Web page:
“Women are notoriously adaptable, and there is no doubt that younger generations will find innovative ways to reap the same rewards from the business model for years to come,” Chani said.
Direct selling offers hope and empowerment, but it takes hard work. “We’ve found that people are often hoping for an easy fix, with their focus being on finding the next best thing, rather than resolving issues as they arise. We have always been problem solvers and continue to address issues head-on which is not always easy, but always worth it,” Chani said.
This means facing the largest of obstacles for any company—growth. “When a company starts to become successful, in order to maintain a growth curve, you have to grow individually. Growth can be a roadblock or a challenge. Finding more space, more employees and keeping up with inventory can become overwhelming if you let it,” she said.
Learning opportunities are disguised as problems and obstacles. So, staying open to that education and trusting your instincts along the way is the best advice for young women just starting out in their careers.
“Mentoring the women within our corporate organization is important to us. We strive to do this by reinforcing the company vision and our mission statement. Women empowering women is at the core of our business. Sometimes, the only way to grow is to step back and let them make their own mistakes. Once they have learned the ins and outs, place them in roles that allow them to use their strengths—and everything else falls into place,” Chani said.
One of Patty Brisben’s constants in life is education—the never-ending desire to learn and teach. Disseminating information about women’s sexual health has made all the difference for her and the lives of countless others that have heard her speak; worked and advocated alongside her; and purchased Pure Romance products.
Sharing and contributing to society’s knowledge base through college lectures meant Patty connected with men and women from all walks of life who shared some degree of commonality—they were in some way ignorant about their own and each other’s bodies. During Yale Sex Week—a favorite of her experiences—she remembered thinking, “These are the people that will run our country one day, and they don’t even know their anatomy.”
“To this day, when I’m out and about, I run into someone that tells me I spoke to their class, and that it influenced their career. Now they are physicians or gynecologists or working in women’s sexual health. It really makes me so happy. I am so proud of all the doors we have opened for women’s sexual health through Pure Romance and the Patty Brisben Foundation,” she said.
Patty never expected Pure Romance to grow so rapidly. She never looked at the company as a way to sell products. Instead it was a path toward education and empowerment for consultants and consumers. She surrounded herself with positive, good people who pushed her forward and helped when times got tough.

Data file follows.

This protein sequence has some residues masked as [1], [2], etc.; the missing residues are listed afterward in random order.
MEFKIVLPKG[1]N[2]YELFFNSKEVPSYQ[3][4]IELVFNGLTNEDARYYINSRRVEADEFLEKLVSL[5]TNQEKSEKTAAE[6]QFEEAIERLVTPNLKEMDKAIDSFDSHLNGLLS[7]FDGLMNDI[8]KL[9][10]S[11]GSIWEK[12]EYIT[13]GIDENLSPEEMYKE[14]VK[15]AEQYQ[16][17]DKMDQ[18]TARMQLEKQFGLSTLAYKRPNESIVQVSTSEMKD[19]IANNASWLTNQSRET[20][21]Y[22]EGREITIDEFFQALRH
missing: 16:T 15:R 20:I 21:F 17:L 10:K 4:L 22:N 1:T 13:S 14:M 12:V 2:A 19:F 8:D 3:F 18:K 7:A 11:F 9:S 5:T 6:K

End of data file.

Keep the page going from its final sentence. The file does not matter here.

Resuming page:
It was vital, she learned, to turn off the noise and stay clear of negativity. “I feel extremely lucky that when I started there weren’t dozens of social channels where people could openly express their opinions. You can’t get caught up in the negativity and opinions of others if you want to continue growing as an entrepreneur and business owner. You need to spend your energy on growing your company,” Patty explained.
Staying true to her “why” guided Patty through many challenges, including potentially dangerous ones like when she was not taken seriously as a female founder by men who joined her company. “It has the capability to change the dynamic in the room when you bring others that may not support your vision fully to the table,” she said.
“I look at everything as a learning opportunity, and we can all focus together on getting better and stronger.”
That means empowering others by always listening, bringing people to the table and allowing them to present their ideas and opinions.
“My biggest reward is seeing people who have come from nothing who build confidence and succeed. I have witnessed this throughout my career, and it is what keeps me excited and fulfilled every single day,” she said.
Jesse McKinney, Amanda Moore & Genie Reese
There’s no way Jesse McKinney, Amanda Moore and Genie Reese’s founding expectations included leading Red Aspen through hypergrowth during a global pandemic, but that’s the amazing ride they got.
“I did not envision how fulfilling it would be, how hard it would be, nor the impact this company would have on women across the United States,” Jesse shared.
“It was a difficult time to have children and be a woman because trying to manage a work/life balance was challenging,” Amanda agreed.
Red Aspen offered little pleasures—indulgences for at-home self-care—and their product popularity launched them into hypergrowth and the subsequent management of thousands of brand partners from a small home office space.
“Hypergrowth forces you to reach new levels of flexibility, dedication and determination,” Jesse said.
But Jesse, Amanda and Genie were unwavering in their support of each other and bent on riding that roller coaster together. “I firmly believe that our established support, trust and compassion for each other helped us be successful as co-owners of a business,” Jesse said.
Developing and empowering women inside their headquarters that they call the “Treehouse” is a major priority and practice for positive company growth. “As founders, our mission is to inspire women to stand up, stand out and stand together by uniting passion with purpose,” Amanda explained.